Apple [AAPL] smartphone share down to 13 percent; iPad share in decline; Developers can't keep their NDA; senior execs selling Apple shares: Things look a little dreary for the world's biggest fruit company. Or do they?
[ABOVE: It seems inevitable brain to machine interfaces will emerge, given Harvard researchers have developed a brain to brain interface that enables control of a rat's tail.]
Surely there will come a day when the world's discerning consumers will look beyond a headline, follow the money to uncover who paid for a report, or ask themselves if what they happen to be reading tallies with their experiential awareness of reality?
One lives in hope, but at what point does hope transmute and become denial? Is the visceral experience of a consumer, media-battered into some form of post-modern bespoke reality something possessed of its own integrity, or just a vessel of received vision possessed of none?
That's a lot of questions for an Apple-focused column, I agree, but they should be important to those seeking to discern just a little wheat in among all the wasted seed and scattered chaff. By which I mean, let's skip the BS and eat the beat.
Let's eat the beat.
Ignoring the hype
Apple's position in all the rumor, conjecture, hatred and speculation seems relatively clear: it's ignoring you.
Apple is working really, really hard. It's planning an end-to-end connected consumer offering in which the products it sells form a foundation from which to cast a shadow across the next decade. Open up, glance at its track record, Apple works that way.
So what's coming?
The easiest way to define the company's plans is to look at what hasn't happened yet. Look at what we know the company will soon upgrade:
A long year
A year is a pretty long time in consumer electronics. Given this, is it any surprise competitors are beginning to snatch a little space on the sales graphs? It shouldn't be, especially in light of the nature of Apple's flattering foe.
Did I mention the discerning consumer? Please excuse the irrelevance of this thought, this notion that many tech purchasers already have enough to deal with within their daily experience that they don't want to spend time thinking about tech politics, and simply seek brands in which they can place trust.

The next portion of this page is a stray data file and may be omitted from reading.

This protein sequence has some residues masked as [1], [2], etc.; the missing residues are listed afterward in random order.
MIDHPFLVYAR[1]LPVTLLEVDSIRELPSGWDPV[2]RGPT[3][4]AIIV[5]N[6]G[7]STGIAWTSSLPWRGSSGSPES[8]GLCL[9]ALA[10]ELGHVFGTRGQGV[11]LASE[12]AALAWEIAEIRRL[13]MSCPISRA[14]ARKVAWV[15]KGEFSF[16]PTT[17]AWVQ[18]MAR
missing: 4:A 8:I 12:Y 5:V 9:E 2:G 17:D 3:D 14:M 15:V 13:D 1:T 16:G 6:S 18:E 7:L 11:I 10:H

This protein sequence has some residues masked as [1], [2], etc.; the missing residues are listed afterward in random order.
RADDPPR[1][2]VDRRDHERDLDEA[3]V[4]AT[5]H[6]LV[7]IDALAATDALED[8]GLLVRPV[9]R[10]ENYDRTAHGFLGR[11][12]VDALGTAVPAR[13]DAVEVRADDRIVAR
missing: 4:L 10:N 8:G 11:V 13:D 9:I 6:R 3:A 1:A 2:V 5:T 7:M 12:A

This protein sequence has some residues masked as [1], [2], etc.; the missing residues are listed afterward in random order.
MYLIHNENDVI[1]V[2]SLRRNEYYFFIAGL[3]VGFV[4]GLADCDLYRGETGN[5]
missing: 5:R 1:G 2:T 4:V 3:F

It's possible I'm dancing on the banks of the river of denial when I say this, but to my mind a failure of trust has already begun. Three headlines, easily found:
A few critical headlines don’t mean too much, but I suspect we're about to see a new storm, aimed this time at the new smartphone leader as represented by the Android Federation of manufacturers. After all, the world's media follows an age-old habit of building up to knock down. And Apple is already (relatively) down.
There's a sea change too in the fate of some big league cases in the courts. The Presidential nixing of the Samsung Apple ban is now to be followed by an attempted Apple Samsung ban. The appeals court's recent decision to allow Apple to prosecute Motorola will open up a new avenue in which Apple can attempt to prove its claim that competitors tore into the market on the back of concepts it had developed and refined.
It's a big deal in some ways, (from FOSS Patents):
"The Smartphone has defined modern life. Be it in the workplace, the home, airports, or entertainment venues across America, individuals are tethered to their handheld devices. Not long ago, users primarily spoke into these devices. Today, fingers tapping, grazing, pinching, or scrolling the screen is a ubiquitous image that reflects how we conduct business, work, play, and live. The asserted patent in this case is an invention that has propelled not just technology, but also dramatically altered how humans across the globe interact and communicate. It marks true innovation."
All the while Apple has been preparing itself to fight back with new products, planning a major launch of new devices starting this Fall.
As the new iPhones seem likely to be equipped with the most advanced security features ever seen in a smartphone (and a secure payment system that just works), the company will be hoping to take on its foes with innovation, not just litigation, no doubt introducing a series of new user interface paradigms it hopes will be sufficient to both excite consumers while being insanely difficult for competitors to emulate without falling foul of the law.
After the last 12-18 months of increasing pressure on the company, I believe there's some portents that suggest the tide is about to change. Meaning that for the next few months at least there will be different outcomes in what seems set to become an eternal smartphone war.
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